This is a continuation of my column on Wednesday, Nov. 4, 2020, entitled “Untouchable?” where I questioned the Land Transportation Franchising and Regulatory Board (LTFRB) for handling the Ceres Bus Liner with kid gloves in view of the series of road accidents involving the company’s buses. If a unit of a small bus company is involved in road mishaps, the agency is quick to impose a preventive suspension order against the entire company’s fleet.
Section 46 of LTFRB memorandum circular 2011-004 states: “In cases of accidents resulting in deaths or physical injuries, the Board may, prior to the hearing, suspend for a period not exceeding thirty (30) days any certificate of public convenience or the exercise of any right or authority issued or granted, whenever it is necessary to avoid further injuries or damages which may result in the continued operation of the business.” Although, in the case of the collision between a Ceres bus and a private ambulance, the LTFRB already issued a show-cause order against the company and suspended the license of the unit involved. But is that enough?
If we may recall, the LTFRB 7 issued a suspension order against the entire fleet of EDC Liner when one of its mini buses figured in a fatal vehicular accident a few years ago in front of the South General Hospital in the City of Naga, which resulted in the death of 16 passengers.
Last year, the LTFRB suspended the entire fleet of Elavil Tours Phils. after one of its buses was involved in a road accident in Quezon Province which resulted in deaths. Also last year, the LTFRB suspended Fairview Bus Inc. following an accident in Quezon City, which resulted in the death of a motorcycle rider.
Is the LTFRB 7 hesitant to throw the book at Ceres because it provides 80 percent of the transportation in Metro Cebu during this pandemic? So what if they serve the public? There are so many other bus companies which are willing to deploy their units to ferry commuters while traditional jeepneys are still not allowed to operate.
Another alleged violation of the bus company is its travel line. According to Cebu City Transportation Office Chief Alma Barandog Madarang, the City Government did not issue a travel line to the bus company since its units were allowed to ply several routes in the city during the lockdown in place of traditional jeepneys. The company was given a free hand on where and what routes to service. That is the reason Ceres buses are plying routes that have narrow roads. Madarang also said that most of the Ceres drivers are not from Cebu so they are not familiar with the roads here. Some drivers are really abusive because they think they belong to a big bus company. And when they figure in accidents, the company is willing to settle with the parties involved.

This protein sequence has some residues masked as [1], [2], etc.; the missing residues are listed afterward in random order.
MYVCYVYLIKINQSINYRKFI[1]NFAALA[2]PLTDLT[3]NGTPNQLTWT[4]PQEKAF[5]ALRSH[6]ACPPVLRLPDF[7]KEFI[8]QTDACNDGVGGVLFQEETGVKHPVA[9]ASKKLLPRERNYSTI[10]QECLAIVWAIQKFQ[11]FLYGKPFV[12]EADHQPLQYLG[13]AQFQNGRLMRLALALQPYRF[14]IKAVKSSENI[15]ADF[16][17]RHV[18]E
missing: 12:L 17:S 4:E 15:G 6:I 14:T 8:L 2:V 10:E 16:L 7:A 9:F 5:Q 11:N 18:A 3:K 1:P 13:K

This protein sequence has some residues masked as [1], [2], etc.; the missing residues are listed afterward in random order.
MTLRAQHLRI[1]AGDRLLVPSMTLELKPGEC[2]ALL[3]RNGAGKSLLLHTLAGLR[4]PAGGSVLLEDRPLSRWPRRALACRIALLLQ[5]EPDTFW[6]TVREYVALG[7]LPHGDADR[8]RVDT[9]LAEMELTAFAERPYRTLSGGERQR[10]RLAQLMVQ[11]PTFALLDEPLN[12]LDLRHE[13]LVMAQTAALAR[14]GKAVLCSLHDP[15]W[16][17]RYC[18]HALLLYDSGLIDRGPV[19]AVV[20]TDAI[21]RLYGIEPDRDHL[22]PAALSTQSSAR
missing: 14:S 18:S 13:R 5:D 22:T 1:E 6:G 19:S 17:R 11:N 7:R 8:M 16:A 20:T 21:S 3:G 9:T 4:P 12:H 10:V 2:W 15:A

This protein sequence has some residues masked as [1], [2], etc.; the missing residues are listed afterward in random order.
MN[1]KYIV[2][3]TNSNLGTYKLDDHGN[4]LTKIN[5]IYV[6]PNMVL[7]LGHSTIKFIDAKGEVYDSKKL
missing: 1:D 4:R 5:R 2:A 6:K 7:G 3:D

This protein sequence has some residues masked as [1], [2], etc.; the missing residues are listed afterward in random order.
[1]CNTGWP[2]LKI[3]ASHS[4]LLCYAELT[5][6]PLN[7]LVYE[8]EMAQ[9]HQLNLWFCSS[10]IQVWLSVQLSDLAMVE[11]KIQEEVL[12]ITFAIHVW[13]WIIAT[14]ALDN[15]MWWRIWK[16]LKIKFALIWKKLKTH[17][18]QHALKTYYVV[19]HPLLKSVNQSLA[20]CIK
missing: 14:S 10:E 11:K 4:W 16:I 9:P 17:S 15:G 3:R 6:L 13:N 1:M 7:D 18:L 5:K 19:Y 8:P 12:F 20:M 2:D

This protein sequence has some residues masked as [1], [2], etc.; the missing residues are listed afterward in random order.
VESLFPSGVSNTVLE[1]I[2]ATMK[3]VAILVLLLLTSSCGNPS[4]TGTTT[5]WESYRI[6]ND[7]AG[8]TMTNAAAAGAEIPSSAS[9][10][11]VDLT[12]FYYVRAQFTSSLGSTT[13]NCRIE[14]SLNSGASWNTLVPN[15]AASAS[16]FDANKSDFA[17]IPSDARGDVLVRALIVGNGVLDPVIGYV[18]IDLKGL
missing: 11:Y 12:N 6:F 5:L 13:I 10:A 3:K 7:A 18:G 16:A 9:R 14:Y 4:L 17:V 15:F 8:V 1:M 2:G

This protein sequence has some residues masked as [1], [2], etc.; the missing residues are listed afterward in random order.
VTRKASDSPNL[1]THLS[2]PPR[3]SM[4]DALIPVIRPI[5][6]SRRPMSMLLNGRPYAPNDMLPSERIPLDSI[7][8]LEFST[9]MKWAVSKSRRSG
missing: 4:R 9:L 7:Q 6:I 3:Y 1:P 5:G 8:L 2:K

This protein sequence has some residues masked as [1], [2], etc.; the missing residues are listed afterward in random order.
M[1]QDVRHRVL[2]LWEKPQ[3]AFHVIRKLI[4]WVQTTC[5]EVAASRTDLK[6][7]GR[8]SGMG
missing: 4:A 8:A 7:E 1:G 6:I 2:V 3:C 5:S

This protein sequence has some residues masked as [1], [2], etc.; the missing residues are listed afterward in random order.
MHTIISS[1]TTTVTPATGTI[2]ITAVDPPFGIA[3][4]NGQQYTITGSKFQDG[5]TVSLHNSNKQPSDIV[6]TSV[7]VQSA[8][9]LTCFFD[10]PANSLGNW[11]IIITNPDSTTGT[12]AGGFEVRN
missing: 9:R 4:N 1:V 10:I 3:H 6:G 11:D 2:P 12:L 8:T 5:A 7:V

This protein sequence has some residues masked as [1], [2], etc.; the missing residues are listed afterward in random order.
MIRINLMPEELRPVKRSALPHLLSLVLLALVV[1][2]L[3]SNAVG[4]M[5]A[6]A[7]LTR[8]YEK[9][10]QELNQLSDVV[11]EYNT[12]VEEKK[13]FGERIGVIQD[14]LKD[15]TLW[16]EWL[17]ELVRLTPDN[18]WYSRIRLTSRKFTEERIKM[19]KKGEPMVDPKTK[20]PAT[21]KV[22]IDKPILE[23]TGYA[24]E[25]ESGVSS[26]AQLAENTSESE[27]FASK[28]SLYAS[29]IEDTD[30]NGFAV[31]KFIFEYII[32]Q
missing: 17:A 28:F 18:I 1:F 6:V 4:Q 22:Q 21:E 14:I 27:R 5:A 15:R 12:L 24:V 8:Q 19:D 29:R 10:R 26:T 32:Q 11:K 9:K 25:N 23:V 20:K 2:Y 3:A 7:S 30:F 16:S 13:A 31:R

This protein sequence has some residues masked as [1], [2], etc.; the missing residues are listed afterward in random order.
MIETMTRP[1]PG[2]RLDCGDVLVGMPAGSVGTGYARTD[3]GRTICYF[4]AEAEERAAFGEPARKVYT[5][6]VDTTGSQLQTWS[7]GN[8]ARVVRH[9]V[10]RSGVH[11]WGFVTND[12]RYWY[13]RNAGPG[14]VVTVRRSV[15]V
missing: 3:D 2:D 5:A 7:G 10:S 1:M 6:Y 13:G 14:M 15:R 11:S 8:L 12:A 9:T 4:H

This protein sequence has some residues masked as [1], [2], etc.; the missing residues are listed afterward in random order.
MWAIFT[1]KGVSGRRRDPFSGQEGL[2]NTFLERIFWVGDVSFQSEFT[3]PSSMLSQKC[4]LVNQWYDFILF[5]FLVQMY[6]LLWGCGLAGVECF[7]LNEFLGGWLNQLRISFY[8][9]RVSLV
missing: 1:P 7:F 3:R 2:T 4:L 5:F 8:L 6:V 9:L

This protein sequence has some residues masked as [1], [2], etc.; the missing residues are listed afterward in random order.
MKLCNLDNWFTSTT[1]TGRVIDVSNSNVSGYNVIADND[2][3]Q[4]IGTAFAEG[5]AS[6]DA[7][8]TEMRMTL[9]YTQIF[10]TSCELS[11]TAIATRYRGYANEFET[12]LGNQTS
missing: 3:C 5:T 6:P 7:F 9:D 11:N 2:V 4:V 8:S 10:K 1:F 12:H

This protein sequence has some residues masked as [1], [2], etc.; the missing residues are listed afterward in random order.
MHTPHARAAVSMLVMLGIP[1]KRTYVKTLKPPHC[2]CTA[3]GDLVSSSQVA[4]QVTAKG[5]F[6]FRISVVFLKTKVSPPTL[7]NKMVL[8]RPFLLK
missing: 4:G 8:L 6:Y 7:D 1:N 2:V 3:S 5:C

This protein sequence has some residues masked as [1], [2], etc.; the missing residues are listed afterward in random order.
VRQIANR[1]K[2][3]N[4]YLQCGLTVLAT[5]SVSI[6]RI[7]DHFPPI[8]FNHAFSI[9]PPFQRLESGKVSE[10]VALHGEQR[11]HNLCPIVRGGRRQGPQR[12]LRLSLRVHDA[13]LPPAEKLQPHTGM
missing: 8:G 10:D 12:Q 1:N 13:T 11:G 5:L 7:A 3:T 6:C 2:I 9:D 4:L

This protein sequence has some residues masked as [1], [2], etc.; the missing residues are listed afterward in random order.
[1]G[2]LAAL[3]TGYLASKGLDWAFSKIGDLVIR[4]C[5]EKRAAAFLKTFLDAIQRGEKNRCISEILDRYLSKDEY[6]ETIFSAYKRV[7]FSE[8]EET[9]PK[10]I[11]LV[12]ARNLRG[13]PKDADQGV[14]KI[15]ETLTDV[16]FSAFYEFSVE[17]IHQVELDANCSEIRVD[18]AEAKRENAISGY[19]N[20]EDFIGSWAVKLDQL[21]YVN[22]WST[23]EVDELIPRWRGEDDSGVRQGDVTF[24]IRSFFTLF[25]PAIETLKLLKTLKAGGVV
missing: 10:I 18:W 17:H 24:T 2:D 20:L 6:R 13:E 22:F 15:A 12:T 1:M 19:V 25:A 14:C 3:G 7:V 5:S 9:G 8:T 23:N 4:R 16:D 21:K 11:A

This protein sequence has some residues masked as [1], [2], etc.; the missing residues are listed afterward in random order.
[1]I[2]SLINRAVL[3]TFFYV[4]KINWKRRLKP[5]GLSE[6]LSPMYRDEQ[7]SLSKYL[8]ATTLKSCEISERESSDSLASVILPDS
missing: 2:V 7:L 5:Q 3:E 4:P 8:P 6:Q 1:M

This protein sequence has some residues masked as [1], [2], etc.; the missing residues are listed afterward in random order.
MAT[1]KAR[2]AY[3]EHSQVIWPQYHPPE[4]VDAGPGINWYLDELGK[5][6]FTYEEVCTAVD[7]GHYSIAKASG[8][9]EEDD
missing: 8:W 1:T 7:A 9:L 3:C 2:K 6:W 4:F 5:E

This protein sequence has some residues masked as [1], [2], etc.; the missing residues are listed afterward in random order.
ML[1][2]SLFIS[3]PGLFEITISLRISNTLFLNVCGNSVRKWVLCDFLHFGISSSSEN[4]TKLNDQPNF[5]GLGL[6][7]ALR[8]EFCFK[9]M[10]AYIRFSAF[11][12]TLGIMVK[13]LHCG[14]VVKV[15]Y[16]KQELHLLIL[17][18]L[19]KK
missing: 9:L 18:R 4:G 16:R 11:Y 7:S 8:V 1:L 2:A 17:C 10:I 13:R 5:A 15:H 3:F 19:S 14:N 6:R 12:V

Will the LTFRB just tolerate this questionable conduct of this bus company? Cebu City Mayor Edgardo Labella, during a dialogue with representatives of the bus company, warned the management to “shape up or ship out.” The bus company, on the other hand, promised to cooperate with authorities by reducing its buses’ speed limit in the city. The mayor warned the management not to break its promise or else he would be forced to bar its buses from entering the city to protect residents from road accidents. The mayor said he is not willing to compromise the lives and limbs of residents just because the bus company serves the riding public.
Ceres Bus Liner is operated by Vallacar Transit. Founded by Ricardo Yanson Sr. in the ‘60s in Bacolod City, it has a humble beginning. It started with a lone 14-seater old jeepney to become the biggest bus conglomerate in the country. All the major routes in the country have been monopolized by the bus company.
Another issue that hounds the bus company is that some of its units allegedly have the same plate numbers.
If that is true, isn’t that a violation of the franchise law? So what is the Land Transportation Office doing about this? What’s so special with Ceres that authorities cannot touch the bus company? Just asking?